Select Committee on International Development Minutes of Evidence

Letter to the Chairman of the Committee from the Rt Hon Chris Patten, Member of the European Commission (External Relations)

  I was grateful for the chance to give evidence to your Committee on 4 February. I am writing now to clarify a couple of points, since the distorted accounts in the press of Clare Short's evidence to you on the following day suggests that there might be some misunderstanding.

  First, decisions on the allocation of EU expenditure on external actions are taken by the Council of Ministers, where the British Government has every opportunity to influence the outcome. The objective of increasing support for the poorest countries is, rightly, a high priority—particularly as we prepare for the Monterrey conference on Financing for Development next month. But that priority has to be balanced against the EU's external policy goals, including poverty alleviation, in other parts of the world. The Council recently agreed a number of indicative allocations for the main geographical programmes in the Balkans, the Mediterranean and Russia and the NIS covering the period to 2006. Similarly the Berlin European Council in May 1999 agreed to ring-fence pre-accession support for the enlargement candidate countries in a separate part of the budget where it cannot be used for other purposes.

  As a consequence of a Commission initiative, Ministers will look again at the effectiveness of EU external actions at a meeting of the General Affairs Council on 18 February. But I do not expect any substantial shift in the balance of spending already agreed by unanimity. As I have explained to the Committee, we are starting to see the first results of our amibitious reform of the management of EU external assistance. Your Committee may be interested to see the attached progress report[2] that we have prepared for this meeting of the Council. With support from the UK and other Member States. I am optimistic that we shall achieve further significant improvements over the coming months.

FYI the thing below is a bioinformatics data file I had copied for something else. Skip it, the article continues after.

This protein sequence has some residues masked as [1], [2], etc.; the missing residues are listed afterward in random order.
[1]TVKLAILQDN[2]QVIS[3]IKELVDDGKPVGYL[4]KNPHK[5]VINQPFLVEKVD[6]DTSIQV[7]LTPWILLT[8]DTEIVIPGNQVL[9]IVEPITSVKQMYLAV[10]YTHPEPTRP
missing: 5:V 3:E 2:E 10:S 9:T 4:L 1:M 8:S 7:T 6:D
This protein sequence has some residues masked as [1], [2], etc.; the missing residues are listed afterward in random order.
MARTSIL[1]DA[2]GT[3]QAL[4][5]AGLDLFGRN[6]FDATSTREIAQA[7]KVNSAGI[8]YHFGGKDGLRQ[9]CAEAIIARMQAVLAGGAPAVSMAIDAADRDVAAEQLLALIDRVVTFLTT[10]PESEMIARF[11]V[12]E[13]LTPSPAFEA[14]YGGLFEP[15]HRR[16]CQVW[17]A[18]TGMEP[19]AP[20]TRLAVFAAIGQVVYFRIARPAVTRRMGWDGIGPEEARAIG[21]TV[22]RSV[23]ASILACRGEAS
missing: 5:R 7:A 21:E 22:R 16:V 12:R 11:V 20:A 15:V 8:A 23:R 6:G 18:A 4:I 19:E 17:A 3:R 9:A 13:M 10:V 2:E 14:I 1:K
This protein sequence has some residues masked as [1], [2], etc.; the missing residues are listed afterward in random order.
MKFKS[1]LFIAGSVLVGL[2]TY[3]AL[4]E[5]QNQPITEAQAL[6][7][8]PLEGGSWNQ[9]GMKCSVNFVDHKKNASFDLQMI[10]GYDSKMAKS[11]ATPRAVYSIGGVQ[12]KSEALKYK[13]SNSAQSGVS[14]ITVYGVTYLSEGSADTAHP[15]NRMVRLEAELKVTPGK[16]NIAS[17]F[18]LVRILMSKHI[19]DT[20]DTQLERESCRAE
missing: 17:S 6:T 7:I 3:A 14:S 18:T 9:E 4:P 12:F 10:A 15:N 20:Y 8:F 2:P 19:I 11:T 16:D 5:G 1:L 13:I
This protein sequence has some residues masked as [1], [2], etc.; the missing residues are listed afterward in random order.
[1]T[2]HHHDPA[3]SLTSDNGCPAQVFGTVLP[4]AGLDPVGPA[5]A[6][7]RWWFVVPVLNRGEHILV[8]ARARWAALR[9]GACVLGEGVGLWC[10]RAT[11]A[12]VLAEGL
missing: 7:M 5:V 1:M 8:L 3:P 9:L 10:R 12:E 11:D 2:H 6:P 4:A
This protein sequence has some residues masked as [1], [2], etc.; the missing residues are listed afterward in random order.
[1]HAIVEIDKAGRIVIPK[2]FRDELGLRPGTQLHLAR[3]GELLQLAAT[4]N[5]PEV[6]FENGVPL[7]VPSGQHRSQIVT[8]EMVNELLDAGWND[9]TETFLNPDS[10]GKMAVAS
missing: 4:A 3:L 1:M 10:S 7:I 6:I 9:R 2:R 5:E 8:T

Secondly, misunderstandings arise because the British Government's internal accounting system classifies all EU external spending as development assistance under DFID's budget. This means that policies supported by the UK, such as EU efforts to promote stability in the Balkans and help for the Palestinian Authority, are included in UK calculations of development aid, and then criticised for not being exclusively focused on poverty alleviation. It would be more logical, perhaps, if such expenditure was counted against the Foreign Office budget (as the department responsible for the policy). At a stroke of the pen the Government could thereby put an end to an anomaly that gives rise to real misunderstandings.

  Thirdly, it is often stated that the EU spends a smaller proportion of its external assistance on the poorest countries of the world than Member States' bilateral aid programmes. This is the case because the Member States are able to devote a larger share of their national spending to poverty alleviation because they have decided that other, relatively expensive policies, are best managed at EU level. If EU programmes for the Balkans, the Mediterranean and the former Soviet Union did not exist, the pattern of spending at national level would no doubt be very different.

  I am copying this letter to Jack Straw and Clare Short.

The Rt Hon Chris Patten, Member of the European Commission (External Relations)

12 February 2002

2   Not printed. Copy placed in the Library. Back

previous page contents

House of Commons home page Parliament home page House of Lords home page search page enquiries index

© Parliamentary copyright 2002
Prepared 23 April 2002